If you love a challenge and love retro adventure / puzzler / platform games, you’re going to eat La Mulana up.
Indie Game Review Score: 5 out of 5
The latest game from University of Utah Arts and Engineering degree students is Magnetic by Nature, in which players take on the role of a robot who must move through levels using magnetic powers.
The first thing to strike us about Magnetic by Nature is the intuitive feel to the controls. Controls are, of course, one of the most important elements of video game design, so it says much to University of Utah’s credit that its students have created so high a quality control scheme.
With the XBLIG version of the game you get about an hour to an hour and a half of gaming. In that time you’ll be exposed to many different playstyles. Levels range from physics puzzles to platforming to fighting, hence touching on a truly diverse range of genres. In all play-styles you’ll be madly trying to control your robot character, who zooms through levels at breathtaking speed.
At times, the movement can feel somewhat out of control. There are times when hazardous elements of the environment move too fast, making success more a case of luck than skill. In one level a beam of light— that kills you in one touch—moves much too fast and invariably leads to frustrating deaths. Elements like this show a slight lack of polish (or perhaps a lack of time). The good news in this respect is that the game’s developers are apparently aware of the issues and are making efforts to correct the issues.
Even without the few fixes the team are making, there is a great deal about Magnetic by Nature that does University of Utah’s Arts and Engineering department proud. The game is good fun, has solid controls and the majority of the key ingredients of game design have been created professionally. This is one of the best student games we have played here at GamePlayersReview, a great representation of the work being done at University of Utah.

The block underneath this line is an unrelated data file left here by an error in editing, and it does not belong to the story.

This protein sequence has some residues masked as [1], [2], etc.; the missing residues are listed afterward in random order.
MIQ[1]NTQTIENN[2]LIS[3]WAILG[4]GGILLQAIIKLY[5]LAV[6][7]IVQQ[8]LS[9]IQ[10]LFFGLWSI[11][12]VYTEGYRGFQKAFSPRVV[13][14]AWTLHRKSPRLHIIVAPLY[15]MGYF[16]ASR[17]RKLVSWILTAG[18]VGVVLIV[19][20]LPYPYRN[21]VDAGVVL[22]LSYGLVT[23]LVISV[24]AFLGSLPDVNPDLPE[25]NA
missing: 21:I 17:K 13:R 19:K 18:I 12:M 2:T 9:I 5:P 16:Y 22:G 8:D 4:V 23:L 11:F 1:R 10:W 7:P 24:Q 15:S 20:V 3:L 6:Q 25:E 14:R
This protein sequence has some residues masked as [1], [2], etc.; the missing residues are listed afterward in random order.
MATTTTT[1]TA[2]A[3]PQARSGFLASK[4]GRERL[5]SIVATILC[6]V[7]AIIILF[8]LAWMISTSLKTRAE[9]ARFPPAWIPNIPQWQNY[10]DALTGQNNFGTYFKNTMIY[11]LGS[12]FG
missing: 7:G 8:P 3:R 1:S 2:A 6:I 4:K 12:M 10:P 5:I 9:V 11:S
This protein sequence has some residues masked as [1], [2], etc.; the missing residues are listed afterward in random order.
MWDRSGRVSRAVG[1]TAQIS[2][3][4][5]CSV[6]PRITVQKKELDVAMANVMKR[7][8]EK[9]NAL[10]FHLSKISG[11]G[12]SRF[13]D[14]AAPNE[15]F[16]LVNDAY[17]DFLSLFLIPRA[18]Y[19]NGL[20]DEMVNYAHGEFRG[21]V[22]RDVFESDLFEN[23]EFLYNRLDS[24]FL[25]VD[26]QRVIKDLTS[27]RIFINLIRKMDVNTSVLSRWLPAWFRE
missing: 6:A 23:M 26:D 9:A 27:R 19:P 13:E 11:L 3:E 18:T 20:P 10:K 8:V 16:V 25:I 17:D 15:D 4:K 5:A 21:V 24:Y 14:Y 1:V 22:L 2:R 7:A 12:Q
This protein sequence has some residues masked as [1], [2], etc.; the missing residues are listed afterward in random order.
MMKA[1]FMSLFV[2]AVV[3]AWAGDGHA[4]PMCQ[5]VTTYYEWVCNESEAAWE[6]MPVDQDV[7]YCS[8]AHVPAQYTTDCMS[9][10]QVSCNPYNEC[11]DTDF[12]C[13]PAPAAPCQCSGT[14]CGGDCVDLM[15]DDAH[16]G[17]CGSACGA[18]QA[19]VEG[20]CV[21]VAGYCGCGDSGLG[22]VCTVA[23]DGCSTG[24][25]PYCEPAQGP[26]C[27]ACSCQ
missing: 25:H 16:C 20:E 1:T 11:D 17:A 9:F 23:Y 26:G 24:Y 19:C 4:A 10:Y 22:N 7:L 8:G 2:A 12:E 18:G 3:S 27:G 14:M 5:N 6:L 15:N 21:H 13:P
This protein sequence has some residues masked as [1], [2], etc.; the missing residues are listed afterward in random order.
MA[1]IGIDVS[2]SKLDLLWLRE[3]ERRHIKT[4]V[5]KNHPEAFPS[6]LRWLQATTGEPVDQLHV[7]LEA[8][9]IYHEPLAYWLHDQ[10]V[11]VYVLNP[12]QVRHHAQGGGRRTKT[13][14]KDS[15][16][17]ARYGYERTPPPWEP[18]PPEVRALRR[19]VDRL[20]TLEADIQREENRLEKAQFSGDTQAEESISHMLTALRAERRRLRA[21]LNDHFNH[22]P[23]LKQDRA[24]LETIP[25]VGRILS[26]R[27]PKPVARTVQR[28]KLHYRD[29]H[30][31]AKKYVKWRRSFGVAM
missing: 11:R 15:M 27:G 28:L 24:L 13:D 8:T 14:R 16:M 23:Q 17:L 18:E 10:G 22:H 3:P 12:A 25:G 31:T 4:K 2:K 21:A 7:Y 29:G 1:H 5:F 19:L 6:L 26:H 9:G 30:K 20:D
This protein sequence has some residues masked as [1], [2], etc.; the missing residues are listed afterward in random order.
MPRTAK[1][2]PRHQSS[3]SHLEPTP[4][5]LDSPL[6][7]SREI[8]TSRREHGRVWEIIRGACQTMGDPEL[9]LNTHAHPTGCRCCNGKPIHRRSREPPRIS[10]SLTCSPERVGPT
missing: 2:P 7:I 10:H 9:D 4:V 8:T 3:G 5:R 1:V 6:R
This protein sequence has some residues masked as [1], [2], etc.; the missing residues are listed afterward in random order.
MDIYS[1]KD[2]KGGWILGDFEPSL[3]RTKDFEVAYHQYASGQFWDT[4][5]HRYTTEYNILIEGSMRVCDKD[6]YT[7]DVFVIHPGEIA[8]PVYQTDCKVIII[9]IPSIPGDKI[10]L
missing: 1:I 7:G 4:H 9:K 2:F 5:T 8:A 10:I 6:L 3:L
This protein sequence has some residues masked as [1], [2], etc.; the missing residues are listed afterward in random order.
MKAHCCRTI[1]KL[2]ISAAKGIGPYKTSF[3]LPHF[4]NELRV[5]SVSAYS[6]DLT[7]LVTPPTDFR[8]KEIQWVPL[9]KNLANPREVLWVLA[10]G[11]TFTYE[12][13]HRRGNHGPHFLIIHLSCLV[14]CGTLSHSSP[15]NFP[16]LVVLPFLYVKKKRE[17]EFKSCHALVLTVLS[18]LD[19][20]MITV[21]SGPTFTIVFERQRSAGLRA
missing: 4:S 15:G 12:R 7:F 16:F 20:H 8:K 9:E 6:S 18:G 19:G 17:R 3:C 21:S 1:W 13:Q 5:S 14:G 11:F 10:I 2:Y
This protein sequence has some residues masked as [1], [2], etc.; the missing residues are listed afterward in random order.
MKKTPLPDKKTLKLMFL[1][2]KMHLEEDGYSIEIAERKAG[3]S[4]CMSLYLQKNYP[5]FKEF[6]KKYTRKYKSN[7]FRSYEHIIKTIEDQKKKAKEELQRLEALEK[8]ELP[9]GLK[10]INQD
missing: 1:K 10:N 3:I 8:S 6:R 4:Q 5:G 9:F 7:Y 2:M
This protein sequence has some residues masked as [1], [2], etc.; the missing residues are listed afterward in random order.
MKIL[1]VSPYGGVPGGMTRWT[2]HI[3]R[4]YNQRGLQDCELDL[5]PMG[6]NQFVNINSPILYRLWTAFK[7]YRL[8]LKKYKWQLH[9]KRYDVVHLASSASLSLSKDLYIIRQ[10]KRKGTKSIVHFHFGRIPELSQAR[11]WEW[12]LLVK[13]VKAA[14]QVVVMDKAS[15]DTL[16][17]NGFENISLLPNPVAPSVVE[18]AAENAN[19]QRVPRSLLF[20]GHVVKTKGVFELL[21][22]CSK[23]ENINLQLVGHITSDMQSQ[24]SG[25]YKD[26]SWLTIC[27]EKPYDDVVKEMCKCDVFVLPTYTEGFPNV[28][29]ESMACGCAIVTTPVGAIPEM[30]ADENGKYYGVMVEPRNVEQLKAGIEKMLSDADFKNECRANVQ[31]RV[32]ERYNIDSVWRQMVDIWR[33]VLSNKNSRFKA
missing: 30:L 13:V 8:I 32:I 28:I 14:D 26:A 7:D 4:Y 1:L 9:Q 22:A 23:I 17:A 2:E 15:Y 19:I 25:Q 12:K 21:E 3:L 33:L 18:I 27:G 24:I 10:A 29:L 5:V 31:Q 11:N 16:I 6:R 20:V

Our latest indie game review is for Evoland, an action-adventure RPG game from Shiro Games.
The RPG genre has one of the proudest lineages of any gaming genres, passing from The Legend of Zelda to Final Fantasy to Elder Scrolls and beyond. With such a proud lineage, it’s no surprise that so many new titles pay homage to the history of the RPG genre. One of the latest titles to do so is Shiro Games’ Evoland, a veritable love letter to the RPG genre.
The first thing that struck us in this review for Evoland is the sheer amout of nostalgia oozing from the game’s pores.
Evoland tells the story of Clink as he journey’s to save his world. As you play through Clink’s quests, you’ll be treated to a simulated evolution of the RPG genre, as black and white environments become coloured become 3D. If you’re an older gamer, you’ll likely be drying your eyes as you recount the history of RPGs.
In journeying through Evoland you may very well wonder where the story is. The narrative is very thin. There’s little depth to the character of Clink or his story to sink your teeth into. This is a shame, to be sure. There is no reason why the multiple references to RPG games couldn’t have been turned into a whole new story. It could have followed in the steps of Inkheart (the book, nod the shoddily produced movie spin-off), which took famous old fictional characters and worked them into a brand new story. In this way, we would have had the best of both worlds: famous old elements of RPG games we know and love, reworked into a new story.
“New” really isn’t something that can be said of Evoland. There’s nothing new to the gameplay, with TBC, hack n slash and other elements being directly borrowed from other games. The result of this lack of innovation is gameplay that quickly tires.
What is lacking in gameplay is made up for in presentation. Its graphics are beautiful and the 8-bit soundtracks are the perfect accompaniment. Evoland is a treat for eyes and ears.
While it is impossible to deny the sense of frustration at Evoland’s inability or unwillingness to match its love for old with a love for new, it is equally impossible to deny the beautiful and heart-touching references the game makes to older RPG games.
I have to recommend Evoland for the beauty of its nostalgia, even though I can’t help but feel it could have been more.
OVERALL: **** out of 5